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Text Sermons : Adam Clarke : Adam Clarke Commentary Isaiah 66

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This chapter treats of the same subject with the foregoing. God, by his prophet, tells the Jews, who valued themselves much on their temple and pompous worship, that the Most High dwelleth not in temples made with hands; and that no outward rites of worship, while the worshippers are idolatrous and impure, can please him who looketh at the heart, Isaiah 66:1-3. This leads to a threatening of vengeance for their guilt, alluding to their making void the law of God by their abominable traditions, their rejection of Christ, persecution of his followers, and consequent destruction by the Romans. But as the Jewish ritual and people shadow forth the system of Christianity and its professors; so, in the prophetical writings, the idolatries of the Jews are frequently put for the idolatries afterwards practiced by those bearing the Christian name. Consequently, if we would have the plenitude of meaning in this section of prophecy, which the very content requires, we must look through the type into the antitype, viz., the very gross idolatries practiced by the members of Antichrist, the pompous heap of human intentions and traditions with which they have encumbered the Christian system, their most dreadful persecution of Christ‘s spiritual and true worshippers, and the awful judgments which shall overtake them in the great and terrible day of the Lord, Isaiah 66:4-6. The mighty and sudden increase of the Church of Jesus Christ at the period of Antichrist‘s fall represented by the very strong figure of Sion being delivered of a man-child before the time of her travail, the meaning of which symbol the prophet immediately subjoins in a series of interrogations for the sake of greater force and emphasis, Isaiah 66:7-9. Wonderful prosperity and unspeakable blessedness of the world when the posterity of Jacob, with the fullness of the Gentiles, shall be assembled to Messiah‘s standard, Isaiah 66:10-14. All the wicked of the earth shall be gathered together to the battle of that great day of God Almighty, and the slain of Jehovah shall be many, Isaiah 66:15-18. Manner of the future restoration of the Israelites from their several dispersions throughout the habitable globe, Isaiah 66:19-21. Perpetuity of this new economy of grace to the house of Israel, Isaiah 66:22. Righteousness shall be universally diffused in the earth; and the memory of those who have transgressed against the Lord shall be had in continual abhorrence, Isaiah 66:23, Isaiah 66:24. Thus this great prophet, after tracing the principal events of time, seems at length to have terminated his views in eternity, where all revolutions cease, where the blessedness of the righteous shall be unchangeable as the new heavens, and the misery of the wicked as the fire that shall not be quenched.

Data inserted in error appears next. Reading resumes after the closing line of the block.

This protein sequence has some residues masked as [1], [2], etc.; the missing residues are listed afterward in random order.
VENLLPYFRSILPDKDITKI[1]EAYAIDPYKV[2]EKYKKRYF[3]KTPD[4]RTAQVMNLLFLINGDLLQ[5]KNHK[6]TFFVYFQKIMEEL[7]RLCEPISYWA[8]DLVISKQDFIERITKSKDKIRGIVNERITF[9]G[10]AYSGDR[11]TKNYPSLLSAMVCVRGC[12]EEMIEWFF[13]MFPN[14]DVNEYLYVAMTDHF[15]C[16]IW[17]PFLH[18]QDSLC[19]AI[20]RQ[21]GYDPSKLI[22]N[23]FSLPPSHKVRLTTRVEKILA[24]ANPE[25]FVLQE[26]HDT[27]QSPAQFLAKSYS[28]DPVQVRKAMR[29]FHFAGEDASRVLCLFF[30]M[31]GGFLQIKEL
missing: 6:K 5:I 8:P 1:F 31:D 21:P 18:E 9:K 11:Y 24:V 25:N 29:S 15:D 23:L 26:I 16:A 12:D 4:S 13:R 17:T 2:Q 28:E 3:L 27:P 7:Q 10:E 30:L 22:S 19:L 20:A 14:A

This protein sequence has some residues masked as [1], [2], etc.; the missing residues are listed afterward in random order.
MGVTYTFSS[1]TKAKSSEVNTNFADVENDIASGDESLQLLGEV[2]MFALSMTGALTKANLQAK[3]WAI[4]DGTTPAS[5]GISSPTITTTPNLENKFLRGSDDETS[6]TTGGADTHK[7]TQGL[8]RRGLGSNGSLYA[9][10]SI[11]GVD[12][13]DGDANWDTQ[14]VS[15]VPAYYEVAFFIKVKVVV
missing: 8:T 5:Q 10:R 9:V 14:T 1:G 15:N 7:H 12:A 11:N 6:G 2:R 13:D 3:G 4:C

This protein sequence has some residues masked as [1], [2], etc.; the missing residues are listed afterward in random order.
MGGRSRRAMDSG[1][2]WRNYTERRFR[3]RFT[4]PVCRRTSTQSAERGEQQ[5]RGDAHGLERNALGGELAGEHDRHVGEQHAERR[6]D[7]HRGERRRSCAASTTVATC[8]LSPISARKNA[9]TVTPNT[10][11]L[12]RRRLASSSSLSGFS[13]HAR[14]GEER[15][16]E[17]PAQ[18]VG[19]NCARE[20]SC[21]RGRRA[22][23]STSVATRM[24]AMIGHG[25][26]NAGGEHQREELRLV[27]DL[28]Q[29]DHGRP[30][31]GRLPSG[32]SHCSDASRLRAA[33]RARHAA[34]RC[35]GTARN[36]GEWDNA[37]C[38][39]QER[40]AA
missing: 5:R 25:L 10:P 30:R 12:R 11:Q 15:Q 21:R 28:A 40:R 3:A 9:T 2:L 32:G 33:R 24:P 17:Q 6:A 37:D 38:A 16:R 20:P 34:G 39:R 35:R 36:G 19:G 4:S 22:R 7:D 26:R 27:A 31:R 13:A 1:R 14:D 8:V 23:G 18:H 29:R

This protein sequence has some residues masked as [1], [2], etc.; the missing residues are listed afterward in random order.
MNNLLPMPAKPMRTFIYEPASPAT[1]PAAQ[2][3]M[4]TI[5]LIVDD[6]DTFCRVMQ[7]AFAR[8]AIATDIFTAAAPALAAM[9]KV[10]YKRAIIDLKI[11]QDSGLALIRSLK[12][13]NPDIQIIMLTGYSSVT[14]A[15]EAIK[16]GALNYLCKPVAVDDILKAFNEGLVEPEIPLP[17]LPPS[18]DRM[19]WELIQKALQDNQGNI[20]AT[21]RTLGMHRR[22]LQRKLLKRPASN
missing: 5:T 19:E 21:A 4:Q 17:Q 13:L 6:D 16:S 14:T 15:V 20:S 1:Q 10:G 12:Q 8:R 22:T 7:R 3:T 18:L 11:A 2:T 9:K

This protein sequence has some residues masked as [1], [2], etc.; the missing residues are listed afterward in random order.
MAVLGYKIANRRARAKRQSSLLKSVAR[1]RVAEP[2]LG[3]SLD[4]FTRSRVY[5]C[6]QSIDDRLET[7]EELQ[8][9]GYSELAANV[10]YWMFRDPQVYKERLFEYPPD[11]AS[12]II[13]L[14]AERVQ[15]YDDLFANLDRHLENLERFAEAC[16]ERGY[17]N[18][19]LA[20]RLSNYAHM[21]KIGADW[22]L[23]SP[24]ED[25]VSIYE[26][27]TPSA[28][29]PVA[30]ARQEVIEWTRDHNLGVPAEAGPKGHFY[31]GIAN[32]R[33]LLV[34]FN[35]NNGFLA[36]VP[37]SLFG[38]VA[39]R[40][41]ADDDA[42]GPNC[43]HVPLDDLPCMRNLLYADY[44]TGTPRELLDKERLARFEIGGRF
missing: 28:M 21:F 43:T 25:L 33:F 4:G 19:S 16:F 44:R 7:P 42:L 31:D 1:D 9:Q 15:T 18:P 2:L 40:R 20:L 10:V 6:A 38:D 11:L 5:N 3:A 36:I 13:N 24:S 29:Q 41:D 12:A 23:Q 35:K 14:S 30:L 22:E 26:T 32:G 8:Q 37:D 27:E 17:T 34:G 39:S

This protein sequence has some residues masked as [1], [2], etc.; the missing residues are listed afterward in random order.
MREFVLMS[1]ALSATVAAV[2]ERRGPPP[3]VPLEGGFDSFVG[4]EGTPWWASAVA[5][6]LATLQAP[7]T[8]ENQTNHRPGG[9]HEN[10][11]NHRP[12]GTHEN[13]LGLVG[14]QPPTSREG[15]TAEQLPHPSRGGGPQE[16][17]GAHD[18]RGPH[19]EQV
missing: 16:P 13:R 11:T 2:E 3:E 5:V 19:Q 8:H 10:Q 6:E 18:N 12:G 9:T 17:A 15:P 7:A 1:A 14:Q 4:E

This chapter is a continuation of the subject of the foregoing. The Jews valued themselves much upon their temple, and the pompous system of services performed in it, which they supposed were to be of perpetual duration; and they assumed great confidence and merit to themselves for their strict observance of all the externals of their religion. And at the very time when the judgments denounced in Isaiah 65:6 and Isaiah 65:12 of the preceding chapter were hanging over their heads, they were rebuilding, by Herod‘s munificence, the temple in a most magnificent manner. God admonishes them, that “the Most High dwelleth not in temples made with hands;” and that a mere external worship, how diligently soever attended, when accompanied with wicked and idolatrous practices in the worshippers, would never be accepted by him. This their hypocrisy is set forth in strong colors, which brings the prophet again to the subject of the former chapter; and he pursues it in a different manner, with more express declaration of the new economy, and of the flourishing state of the Church under it. The increase of the Church is to be sudden and astonishing. They that escape of the Jews, that is, that become converts to the Christian faith, are to be employed in the Divine mission to the Gentiles, and are to act as priests in presenting the Gentiles as an offering to God; see Romans 15:16. And both, now collected into one body, shall be witnesses of the final perdition of the obstinate and irreclaimable.